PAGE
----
From the Executive Director: Summer Is Over But Our Mission Continues

Well, summer is almost over, children in some areas are back or going back to school and others doing remote learning due to Covid-19.  I sincerely hope that everyone is well and safe.  

During the summer, several people have contacted our office asking, “Who is the National Alliance for Accessible Golf?”  While most of the national golf associations in the United States know of the National Alliance for Accessible Golf because they are represented on the Board of Directors of the National Alliance along with other recreation and therapeutic organizations and advocates, many grassroots programs serving individuals with disabilities as well as the general public may have not heard of the National Alliance and what we do.  So, I thought I would take this opportunity again to share with you all briefly who the National Alliance for Accessible Golf is and what we do.

The National Alliance for Accessible Golf was formed in 2001 as a national organization in the golf industry working to ensure the opportunity for all individuals with disabilities to play and experience the game of golf.  According to the Centers for Disease Control and Prevention, there are approximately 61 million adult Americans with some form of disability. This includes 26 percent of the total US population. In other words, almost 1 in 4 U.S. residents has some form of a disability.  13.7 percent with a disability have a mobility disability, 10.8 percent with a disability have a cognitive disability, 5.9 percent with a disability are deaf or have serious difficulty hearing, 4.6 percent with a disability have a vision disability.  2.8 million children have a disability.

So, when the golf industry talks about “Growing the Game”, obviously the population with disabilities provides one of the greatest opportunities to do so.  Disability crosses all segments of society.  Through education, training, and awareness, golf course operators, program coordinators and other interested parties can bring the joy and benefits of golf to individuals with disabilities.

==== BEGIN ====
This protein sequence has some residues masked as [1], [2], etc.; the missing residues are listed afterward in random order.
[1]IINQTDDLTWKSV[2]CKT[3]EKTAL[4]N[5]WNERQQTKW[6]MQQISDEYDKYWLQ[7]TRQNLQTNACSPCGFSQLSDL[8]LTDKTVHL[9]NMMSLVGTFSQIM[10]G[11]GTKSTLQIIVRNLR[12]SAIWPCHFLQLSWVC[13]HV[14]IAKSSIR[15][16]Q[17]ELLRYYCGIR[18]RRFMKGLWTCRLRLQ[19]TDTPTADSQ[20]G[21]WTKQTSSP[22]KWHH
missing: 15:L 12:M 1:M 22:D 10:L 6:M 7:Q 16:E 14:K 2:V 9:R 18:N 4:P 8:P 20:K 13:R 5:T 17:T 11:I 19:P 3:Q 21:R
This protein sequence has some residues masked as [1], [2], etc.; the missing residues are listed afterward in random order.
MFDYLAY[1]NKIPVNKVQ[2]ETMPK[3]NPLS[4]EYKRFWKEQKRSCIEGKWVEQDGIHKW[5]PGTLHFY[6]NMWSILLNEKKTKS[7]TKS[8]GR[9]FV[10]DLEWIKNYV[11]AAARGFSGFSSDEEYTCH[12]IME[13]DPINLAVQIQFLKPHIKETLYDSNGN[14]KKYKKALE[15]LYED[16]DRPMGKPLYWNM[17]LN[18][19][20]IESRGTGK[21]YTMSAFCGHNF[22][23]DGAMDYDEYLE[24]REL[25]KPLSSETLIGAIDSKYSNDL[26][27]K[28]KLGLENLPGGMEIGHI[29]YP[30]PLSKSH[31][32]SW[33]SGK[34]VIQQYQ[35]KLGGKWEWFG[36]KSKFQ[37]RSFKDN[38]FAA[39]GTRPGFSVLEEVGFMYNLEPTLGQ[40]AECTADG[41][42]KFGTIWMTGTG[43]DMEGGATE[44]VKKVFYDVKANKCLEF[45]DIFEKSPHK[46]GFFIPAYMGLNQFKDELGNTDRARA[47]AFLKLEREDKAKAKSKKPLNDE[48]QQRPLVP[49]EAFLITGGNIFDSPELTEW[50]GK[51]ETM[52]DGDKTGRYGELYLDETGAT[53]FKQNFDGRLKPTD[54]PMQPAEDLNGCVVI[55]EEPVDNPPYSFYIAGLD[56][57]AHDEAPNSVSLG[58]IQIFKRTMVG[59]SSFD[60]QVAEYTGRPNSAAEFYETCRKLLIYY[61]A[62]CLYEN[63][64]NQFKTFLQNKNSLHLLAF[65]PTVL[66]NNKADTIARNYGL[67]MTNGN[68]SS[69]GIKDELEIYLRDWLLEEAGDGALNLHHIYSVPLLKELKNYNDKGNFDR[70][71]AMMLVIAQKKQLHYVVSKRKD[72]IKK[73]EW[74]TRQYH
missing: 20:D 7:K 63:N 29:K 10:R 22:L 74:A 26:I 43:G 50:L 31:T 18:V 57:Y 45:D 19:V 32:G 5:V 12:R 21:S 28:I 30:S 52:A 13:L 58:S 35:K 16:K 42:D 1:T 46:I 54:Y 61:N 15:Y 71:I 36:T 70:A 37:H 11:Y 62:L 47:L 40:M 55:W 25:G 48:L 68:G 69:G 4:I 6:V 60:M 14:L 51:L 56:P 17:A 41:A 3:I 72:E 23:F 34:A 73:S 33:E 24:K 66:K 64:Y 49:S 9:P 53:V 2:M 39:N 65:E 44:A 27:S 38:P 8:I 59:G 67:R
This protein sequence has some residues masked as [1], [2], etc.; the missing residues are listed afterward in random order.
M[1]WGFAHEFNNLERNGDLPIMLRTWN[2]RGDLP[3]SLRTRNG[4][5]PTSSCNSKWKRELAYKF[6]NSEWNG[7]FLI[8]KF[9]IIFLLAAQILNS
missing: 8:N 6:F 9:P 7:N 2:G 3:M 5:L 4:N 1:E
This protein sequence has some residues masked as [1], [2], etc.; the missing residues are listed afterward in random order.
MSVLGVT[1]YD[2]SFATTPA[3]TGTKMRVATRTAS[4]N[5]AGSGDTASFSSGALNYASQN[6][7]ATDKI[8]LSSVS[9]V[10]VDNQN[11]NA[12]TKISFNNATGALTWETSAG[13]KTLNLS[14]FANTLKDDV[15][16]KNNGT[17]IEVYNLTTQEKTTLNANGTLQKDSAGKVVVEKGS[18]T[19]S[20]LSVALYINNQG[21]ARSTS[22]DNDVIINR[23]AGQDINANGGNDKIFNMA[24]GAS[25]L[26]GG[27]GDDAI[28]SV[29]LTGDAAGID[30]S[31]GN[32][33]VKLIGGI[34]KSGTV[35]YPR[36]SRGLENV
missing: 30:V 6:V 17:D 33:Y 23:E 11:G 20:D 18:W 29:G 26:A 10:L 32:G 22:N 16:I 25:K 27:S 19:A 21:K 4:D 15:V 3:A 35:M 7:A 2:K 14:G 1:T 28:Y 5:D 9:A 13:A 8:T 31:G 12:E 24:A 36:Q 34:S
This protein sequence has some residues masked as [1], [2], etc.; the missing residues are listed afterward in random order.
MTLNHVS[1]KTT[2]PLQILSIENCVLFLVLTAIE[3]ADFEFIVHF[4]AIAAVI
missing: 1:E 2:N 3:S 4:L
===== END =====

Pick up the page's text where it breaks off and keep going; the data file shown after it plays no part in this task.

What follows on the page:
The mission of the Alliance is to not only increase participation of people with disabilities in the game, but also to create and promote awareness of the benefits of accessible golf.  Through golf, individuals with disabilities become actively engaged in the social fabric of a community and derive health benefits that improve the quality of life.

The Alliance accomplishes this mission through several means:  Education and training resources for the golf industry, golfers with disabilities and golf facilities and programs; promotion to the golf industry and the general public that golf is for everyone; and finally, serving as an advocate for accessible golf.  And over the years since 2010, the National Alliance has provided more than $925,000 in grants to grassroots programs that are engaging individuals with disabilities through the game of golf.  For more information, check out our website at www.accessgolf.org.

So, I will close this month’s blog by saying that in this time where inclusion is being promoted across our country, let’s ensure that inclusion of individuals with disabilities is “included” in all aspects of our society including the game of golf.

Stephen C. Jubb, PGA/LM

Executive Director

About National Alliance for Accessible Golf
The National Alliance for Accessible Golf is a coalition of recreational, therapeutic, and golf organizations committed to the inclusion of people with disabilities through the game of golf.

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